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War fuels angst, patriotism

Utah protesters stage a 'funeral for democracy'

The anti-war-with-Iraq movement garnered a few hundred protesters in Salt Lake City Saturday, while more significant opposition continued in other major U.S. cities.

At the same time, there were rallies across the nation in support of the U.S.-led war on Iraq and its leader Saddam Hussein.

At the Utah State Capitol a few hundred anti-war advocates, wearing mostly black, held a "funeral for democracy." At the mock memorial, the attendees paid their last respects to the U.S. Constitution, the United Nations, international law, democracy, civil liberties, social programs and war victims.

"We are part of the global majority," Shea Pickelner said. "We're surely distressed at the turn the country has taken towards the decision for a pre-emptive strike."

On the Capitol steps a solitary couple clad in red, white and blue held signs amid the black shirts, urging folks to "Support Our Troops." Behind them several anti-war advocates held a bake sale to raise legal defense funds for people who might be arrested for nonviolent civil disobedience. One item on the table was "vegan, wheat-free chocolate-chip brownies."

Anti-war advocates also held their usual ground a few blocks south in Salt Lake City Saturday — a street corner in front of the Wallace F. Bennett Federal Building — while military supporters set up shop across the street. The dueling sides both held American flags and encouraged passing cars to honk for their respective causes.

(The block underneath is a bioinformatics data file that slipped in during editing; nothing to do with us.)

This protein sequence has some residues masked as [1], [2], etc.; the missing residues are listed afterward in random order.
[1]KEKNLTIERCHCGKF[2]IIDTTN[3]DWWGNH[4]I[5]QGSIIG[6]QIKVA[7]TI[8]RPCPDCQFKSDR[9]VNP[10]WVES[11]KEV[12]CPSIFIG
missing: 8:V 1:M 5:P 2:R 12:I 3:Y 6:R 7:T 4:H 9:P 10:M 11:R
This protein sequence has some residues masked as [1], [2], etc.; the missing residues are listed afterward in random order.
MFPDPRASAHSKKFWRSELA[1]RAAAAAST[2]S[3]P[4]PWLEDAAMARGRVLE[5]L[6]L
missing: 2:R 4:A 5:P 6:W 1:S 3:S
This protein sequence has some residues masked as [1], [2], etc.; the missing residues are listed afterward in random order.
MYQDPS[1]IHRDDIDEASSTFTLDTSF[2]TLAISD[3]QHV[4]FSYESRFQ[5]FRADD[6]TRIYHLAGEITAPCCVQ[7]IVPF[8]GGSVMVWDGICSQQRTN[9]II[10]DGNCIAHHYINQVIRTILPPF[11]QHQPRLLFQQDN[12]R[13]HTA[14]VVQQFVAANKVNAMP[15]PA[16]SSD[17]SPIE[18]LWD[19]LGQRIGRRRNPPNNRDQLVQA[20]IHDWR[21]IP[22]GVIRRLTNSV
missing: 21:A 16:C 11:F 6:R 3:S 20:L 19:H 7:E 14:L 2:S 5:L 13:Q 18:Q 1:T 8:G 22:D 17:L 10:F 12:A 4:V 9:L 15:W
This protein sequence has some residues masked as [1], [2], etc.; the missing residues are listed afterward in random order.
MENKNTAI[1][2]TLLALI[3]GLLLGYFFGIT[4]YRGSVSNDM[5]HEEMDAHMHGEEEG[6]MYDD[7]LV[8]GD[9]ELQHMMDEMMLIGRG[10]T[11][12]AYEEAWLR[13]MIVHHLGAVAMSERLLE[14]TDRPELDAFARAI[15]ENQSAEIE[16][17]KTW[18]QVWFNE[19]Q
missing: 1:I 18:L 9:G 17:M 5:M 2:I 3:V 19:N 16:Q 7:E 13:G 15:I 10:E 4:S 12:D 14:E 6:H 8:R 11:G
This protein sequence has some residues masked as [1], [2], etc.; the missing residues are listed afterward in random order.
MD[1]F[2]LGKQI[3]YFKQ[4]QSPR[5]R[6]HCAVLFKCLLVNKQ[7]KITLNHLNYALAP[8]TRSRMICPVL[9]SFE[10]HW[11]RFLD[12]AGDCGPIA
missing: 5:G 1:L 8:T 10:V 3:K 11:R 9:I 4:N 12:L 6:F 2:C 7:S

"Support Bush" read one sign.

"Honk for Peace" read another across the street.

Both groups fluctuated in numbers but were generally small, usually numbering about a dozen each.

Meanwhile, a group called "United for Peace and Justice" orchestrated several anti-war protests across the country. In New York City, advocates assembled on Broadway between 36th and 42nd Streets and between Sixth and Seventh Avenues before marching to Washington Square. The Associated Press estimated that crowd spanned almost a dozen blocks and numbered between 40,000 and 200,000 people.

In Springfield, Mass., protesters planned a march and civil disobedience at Westover Air Force Base, and in San Francisco they held a rally and march.

The group planned similar efforts today, including a protest at the Academy Awards in Los Angeles.

There were supporters of President Bush who gathered in several places across the nation Saturday. In Lansing, Mich., war supporters gathered at the state Capitol, and another group met at a baseball stadium in Millington, Tenn., the AP reported.

At the stadium, Ricky Hunt held a poster with an 8-by-10 photograph of a young Marine he knows in Iraq. He also slung a Marine Corps flag over his shoulder.

"We're really tired of all the protesters. I don't understand them. I think they ought to remember where they got their freedom," Hunt said.